Baby Development Milestones

There's a lot happening this month as your baby grows and becomes more aware of her physical self and the world around her. Here's a look at some of the developments you might be observing.

Growth and Physical Development: Stronger by the Day

Thanks to developing bones and muscles, your baby is now able to stretch herself out, showing you just how long she is. On average, she's probably growing about 1 to 1½ inches per month, and gaining about 1½ to 2 pounds, although every baby is different. Your 3-month-old baby is slowly gaining more control over her body and her movements. As a newborn, many of her movements were involuntary reflexes, but now she may be starting to be more intentional as she moves her head, hands, and feet, for example. With her neck strength increasing, soon she'll be able to hold her head up independently and look at people and things in her field of vision. At the same time, you may notice your baby begin to reach for objects nearby or follow moving objects with her eyes as her vision improves.

Senses: Building Blocks of Communication

There's a lot to discover, and your 3-month-old baby is learning to take it all in, bit by bit. Her vision is improving, and she's more sensitive to circular shapes and patterns now, including spirals and curls. Faces, especially yours, are among her favorite sights.

When it comes to hearing and speech, your baby has already learned to associate your voice with comfort, soothing, and love. Now, she's likely becoming more aware of your tone and emphasis on certain words, and she'll try to mimic those sounds. At 3 months old, she's learning that conversations are a two-way process and picking up other concepts of communication. Watch as she takes in your delighted reaction to her babbles and her own delight in your singing or reading to her, for example.

Movement: A Full-Body Workout

At around this time, most babies' movements become more deliberate, and you'll probably start to see some exciting developments in your little one's motor skills. Stretching her body out helps to strengthen her leg muscles, and this is just the preparation she needs to be able to roll over. Rolling over probably won't happen for another two or three months, but she's getting ready!

Have you tried placing your baby on her feet while supporting her under her arms? You may notice she's able to flex and straighten her legs on her own, which is great preparation for standing. Try letting her bounce herself in this position and see how proud she is of this new ability.

You can help encourage her movement by providing daily tummy time sessions, handing toys to her, and letting her grasp at objects hanging from an infant gym or playpen. These activities can help your 3-month-old baby with motor development, hand-eye coordination, and other important skills.

And, it's not only your baby's legs that get a workout this month. Your 3-month-old baby can now open and shut her hands to grasp things, like toys or your fingers. By now, she's likely gained slightly better control of her arms, so she can attempt to reach for objects and may try to bat at something that catches her eye. She's probably also gotten more successful at bringing her hands to her mouth, so it's time to be extra careful about what she may be able to get her hands on.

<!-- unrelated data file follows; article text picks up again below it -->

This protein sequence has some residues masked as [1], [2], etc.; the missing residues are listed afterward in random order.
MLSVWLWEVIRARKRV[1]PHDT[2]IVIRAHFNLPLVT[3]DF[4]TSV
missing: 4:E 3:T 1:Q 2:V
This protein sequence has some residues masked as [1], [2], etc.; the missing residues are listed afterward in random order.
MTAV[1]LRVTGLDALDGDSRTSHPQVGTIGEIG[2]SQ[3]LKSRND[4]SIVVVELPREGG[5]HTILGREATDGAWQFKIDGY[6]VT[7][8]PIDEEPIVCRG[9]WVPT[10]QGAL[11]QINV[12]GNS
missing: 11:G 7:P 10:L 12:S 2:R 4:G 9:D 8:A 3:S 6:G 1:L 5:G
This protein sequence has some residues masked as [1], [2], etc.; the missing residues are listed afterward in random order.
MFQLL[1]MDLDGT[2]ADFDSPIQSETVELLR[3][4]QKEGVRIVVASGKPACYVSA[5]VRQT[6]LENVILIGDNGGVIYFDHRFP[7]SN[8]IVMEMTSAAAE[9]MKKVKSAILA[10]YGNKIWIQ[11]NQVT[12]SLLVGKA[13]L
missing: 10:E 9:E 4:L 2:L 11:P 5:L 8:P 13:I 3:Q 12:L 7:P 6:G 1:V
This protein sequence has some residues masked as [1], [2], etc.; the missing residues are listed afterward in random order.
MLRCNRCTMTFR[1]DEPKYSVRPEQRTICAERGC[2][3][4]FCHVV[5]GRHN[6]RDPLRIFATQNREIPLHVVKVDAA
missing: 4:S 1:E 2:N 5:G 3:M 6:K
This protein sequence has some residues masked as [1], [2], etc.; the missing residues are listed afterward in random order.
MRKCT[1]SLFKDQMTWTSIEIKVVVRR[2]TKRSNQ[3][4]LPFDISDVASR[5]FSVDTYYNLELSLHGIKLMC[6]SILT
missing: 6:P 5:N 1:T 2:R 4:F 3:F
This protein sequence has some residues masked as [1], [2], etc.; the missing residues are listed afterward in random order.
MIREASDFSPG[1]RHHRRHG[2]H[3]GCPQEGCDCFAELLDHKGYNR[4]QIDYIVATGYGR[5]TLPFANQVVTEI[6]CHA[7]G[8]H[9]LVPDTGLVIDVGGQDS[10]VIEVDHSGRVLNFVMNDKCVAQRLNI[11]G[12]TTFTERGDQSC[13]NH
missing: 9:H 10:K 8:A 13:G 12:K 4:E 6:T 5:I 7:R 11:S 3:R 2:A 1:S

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Personality: Your Baby's First “Conversations”

Watching a baby's personality emerge is one of the many joys of parenthood. Have you noticed she's smiling more and responding to your voice? That's great! It's likely that she really enjoys play time with you and other people, and she's now able to express her enjoyment with her face and whole body. She may even start to imitate some of your movements and facial expressions. If this isn't happening yet, or if you're wondering what to expect from a 3-month-old baby, don't worry: all babies develop in their own way and on their own timeline.

Your little one may now be having “conversations” with you, though these mostly consist of back-and-forth exchanges of sounds, smiles, and gestures. These little “chats” you have with your baby are not just fun, but also help build her trust in you and boost her self-esteem. If you have other children in your household, you may notice your baby is increasingly interested in them. At this age, babies often have favorite people and become quite curious about other little ones.

Babies make their needs known in different ways, and as a parent, you'll get to know your own baby's subtle (and not-so-subtle) cues that she needs something. The ways she communicates with you are important parts of her personality and temperament. For example, you'll get to know her urgent needs by the way she cries or from her body language, and you'll learn to distinguish these cries and gestures from one another. Your baby's cries of hunger will likely sound and look different than her cries of pain. Similarly, you'll get to know when she's simply fussing, and when a change of activity or favorite toy can calm her.

How to Support Your Baby's Development

Your pediatrician will share a variety of ways you can help foster your baby's development. Many of these suggested activities will encourage movement and help your baby master the skills she will need to roll, sit, and hold her head up, while others will promote cognitive and sensory development. Here are some strategies to keep in mind, along with some 3-month-old baby activities to try:

  • Strengthen back and neck muscles. With you close by, place your baby on her stomach on a play mat or blanket for short stretches of tummy time to gain more control over her legs, arms, and head.

  • Promote hand-eye coordination. Encourage your baby to grasp for small objects like toys or your fingers. She'll need this skill as she learns to bring her hands to her mouth successfully.

  • Aid visual development. Her distance vision, color vision, and tracking skills are all improving during this month. Help her along by introducing stimulating colors, patterns, and textures for her to enjoy in the form of toys, books, colorful mobiles, play mats, and other activities.